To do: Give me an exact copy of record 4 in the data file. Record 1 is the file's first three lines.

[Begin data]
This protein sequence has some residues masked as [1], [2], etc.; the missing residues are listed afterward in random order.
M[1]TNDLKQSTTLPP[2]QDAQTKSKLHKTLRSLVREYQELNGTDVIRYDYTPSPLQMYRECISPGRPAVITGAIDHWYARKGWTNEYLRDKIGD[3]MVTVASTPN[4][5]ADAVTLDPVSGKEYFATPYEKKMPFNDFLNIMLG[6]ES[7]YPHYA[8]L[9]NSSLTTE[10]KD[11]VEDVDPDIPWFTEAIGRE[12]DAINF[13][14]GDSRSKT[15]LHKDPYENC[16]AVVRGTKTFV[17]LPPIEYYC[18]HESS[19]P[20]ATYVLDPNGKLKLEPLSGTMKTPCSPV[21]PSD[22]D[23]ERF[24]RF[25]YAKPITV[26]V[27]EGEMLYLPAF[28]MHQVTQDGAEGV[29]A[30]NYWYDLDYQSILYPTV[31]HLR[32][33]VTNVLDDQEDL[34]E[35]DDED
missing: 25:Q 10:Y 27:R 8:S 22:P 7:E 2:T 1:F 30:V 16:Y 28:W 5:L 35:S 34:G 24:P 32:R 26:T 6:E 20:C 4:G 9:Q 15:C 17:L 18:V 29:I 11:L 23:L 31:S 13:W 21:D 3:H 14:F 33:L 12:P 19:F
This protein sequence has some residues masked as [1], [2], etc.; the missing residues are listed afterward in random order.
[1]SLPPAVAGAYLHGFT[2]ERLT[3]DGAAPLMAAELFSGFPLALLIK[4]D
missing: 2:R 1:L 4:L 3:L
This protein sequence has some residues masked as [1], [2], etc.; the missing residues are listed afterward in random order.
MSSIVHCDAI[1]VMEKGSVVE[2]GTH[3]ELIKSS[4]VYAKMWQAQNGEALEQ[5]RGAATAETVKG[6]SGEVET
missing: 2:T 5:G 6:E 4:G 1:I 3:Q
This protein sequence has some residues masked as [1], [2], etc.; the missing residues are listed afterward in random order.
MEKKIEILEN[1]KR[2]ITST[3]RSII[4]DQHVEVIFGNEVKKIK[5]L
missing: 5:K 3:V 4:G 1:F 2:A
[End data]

This protein sequence has some residues masked as [1], [2], etc.; the missing residues are listed afterward in random order.
MEKKIEILEN[1]KR[2]ITST[3]RSII[4]DQHVEVIFGNEVKKIK[5]L
missing: 5:K 3:V 4:G 1:F 2:A